Already selling tomatoes on behalf of the central government at a subsidised rate, the National Cooperative Consumers’ Federation of India (NCCF) is now going to sell onion from the government buffer stock at a subsidized rate of Rs. 25 per kg in the national capital from August 21 to offer the much needed relief to the consumers from rising prices of the vegetables in recent days. In view of the rising prices, the Government of India has also raised the quantum of onion buffer to 5.00 lakh metric tonne this year. The Centre has also apprised that the prices of the vegetable will soon start cooling off.
Considering the rising prices of onion after tomatoes in last few days, the Government of India raised the quantum of onion buffer to 5.00 lakh metric tonne this year, after achieving the initial procurement target of 3.00 lakh metric tone in an unprecedented move.
In this regard, the Department of Consumer Affairs has directed NCCF and NAFED to procure 1.00 lakh tonne each to achieve the additional procurement target alongside calibrated disposal of the procured stocks in major consumption centres.
The disposal of onions from the buffer has commenced, targeting major markets in states and UTs, where retail prices are above the all-India average or are significantly higher than the previous month. As on date, about 1,400 MT of onions from the buffer has been dispatched to the targeted markets and are being continuously released to augment the availability.
Apart from releasing in major markets, onions from the buffer are also being made available to retail consumers at a subsidized rate of Rs.25/- per kg through retail outlets and mobile vans of NCCF from 21st August 2023. Retail sale of onion will be suitably enhanced in coming days by involving other agencies and e-commerce platforms.
Now, the targeted release of stocks and imposition of export duty will benefit the farmers and consumers by assuring remunerative prices to the onion farmers, while ensuring continuous availability to the consumers at affordable prices.
In the meantime, the government expects vegetable prices to start cooling off from next month with the advent of new crops in the market, but rising crude oil prices is a concern even though it is still within the tolerable zone of $90 a barrel, a Finance Ministry official said.
The official further said that a reduction in excise duty is not on cards and the government is driving infrastructure investment, and private sector capital investment is yet to gather steam.
He further said that the Centre’s capital expenditure which was 28% of budget estimates at the end of June quarter, will reach 50% by September end. In the 2023-24 budget, the government had hiked capital investment outlay by 33% to 10 lakh crore in the current fiscal.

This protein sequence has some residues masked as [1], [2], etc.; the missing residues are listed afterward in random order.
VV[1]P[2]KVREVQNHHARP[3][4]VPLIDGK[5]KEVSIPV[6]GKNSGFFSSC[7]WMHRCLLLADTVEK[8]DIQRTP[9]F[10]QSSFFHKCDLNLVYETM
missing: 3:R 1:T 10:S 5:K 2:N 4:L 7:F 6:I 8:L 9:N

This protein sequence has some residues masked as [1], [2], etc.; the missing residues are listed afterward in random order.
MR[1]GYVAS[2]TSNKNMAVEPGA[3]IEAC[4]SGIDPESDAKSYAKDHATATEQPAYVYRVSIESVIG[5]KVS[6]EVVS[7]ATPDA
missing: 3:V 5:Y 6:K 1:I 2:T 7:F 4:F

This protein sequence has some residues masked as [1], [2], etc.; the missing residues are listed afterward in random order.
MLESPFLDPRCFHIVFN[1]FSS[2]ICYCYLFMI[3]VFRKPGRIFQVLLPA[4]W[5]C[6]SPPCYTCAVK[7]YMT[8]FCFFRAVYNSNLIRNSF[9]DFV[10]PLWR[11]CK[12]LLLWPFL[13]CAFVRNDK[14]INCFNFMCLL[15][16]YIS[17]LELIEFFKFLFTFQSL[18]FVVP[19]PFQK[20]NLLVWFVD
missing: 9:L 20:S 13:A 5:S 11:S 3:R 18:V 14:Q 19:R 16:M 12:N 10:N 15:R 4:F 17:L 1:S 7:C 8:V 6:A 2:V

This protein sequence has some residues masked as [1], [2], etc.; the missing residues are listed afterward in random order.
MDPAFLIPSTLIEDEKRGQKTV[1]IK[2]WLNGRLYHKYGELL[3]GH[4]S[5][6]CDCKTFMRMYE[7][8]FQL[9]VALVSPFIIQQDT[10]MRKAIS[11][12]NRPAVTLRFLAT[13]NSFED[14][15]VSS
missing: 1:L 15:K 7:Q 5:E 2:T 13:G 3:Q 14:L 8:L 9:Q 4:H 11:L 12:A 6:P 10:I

The official further said that a 6% rainfall deficit is unlikely to impact kharif sowing as the agriculture sector is resilient. The government has been taking steps to control inflation, including releasing wheat and rice stocks from reserves, putting restrictions on exports of rice, sugar, and allowing import of pulses and oilseeds.
‘Flexible trade policy has been adopted to keep prices down. We must remember that global food prices are very high due to the Ukraine war and the supply of food grains has been affected and that is a global factor from which Indian cannot remain isolated. We have taken measures to isolate our population from that inflation and relative to others we are in a much better position,’ the official said.
He said interventions have been made to cool tomato prices and those steps will bear fruit in the coming months. Tomato is a seasonal crop and we will get another crop shortly and the price pressure will ease.
‘This temporarily high inflation is partly driven by vegetables. I expect the vegetable prices will contract quickly, likely by next month,’ the official added, reported HS. The retail inflation touched a 15-month high of 7.44% in July, a spike from 4.87% in June. However, wholesale price based inflation continued in the negative zone for the fourth straight month at (-)1.36% in July.
In July, the annual retail inflation in the vegetables basket was at 37.44%, spices at 21.63%, pulses and products at 13.27%, and cereals and products at 13%. To a question on whether the government is concerned about the recent surge in crude oil prices, the official said that budget calculations do not include crude oil prices because the government does not give subsidies to oil marketing companies. So the fluctuation in crude prices does not have any impact on fiscal math.
Crude oil prices currently are hovering around $85 per barrel as against $70-73 a barrel at the time of budget. ‘Rising crude oil price is a concern but they are still within a tolerable zone from the point of view of oil marketing companies. It doesn’t necessitate any policy adjustment right now. The budget calculations are on track. I think we are quite ok with oil at about $80-85, up to $90 we shouldn’t be worried. Beyond $90 it has an impact on inflation and other things,’ the official said.
The official also ruled out any cut in excise duty on petrol and diesel, saying it is not under consideration as of now. ‘We are not expecting any excise duty cut in petrol, diesel,’ he added.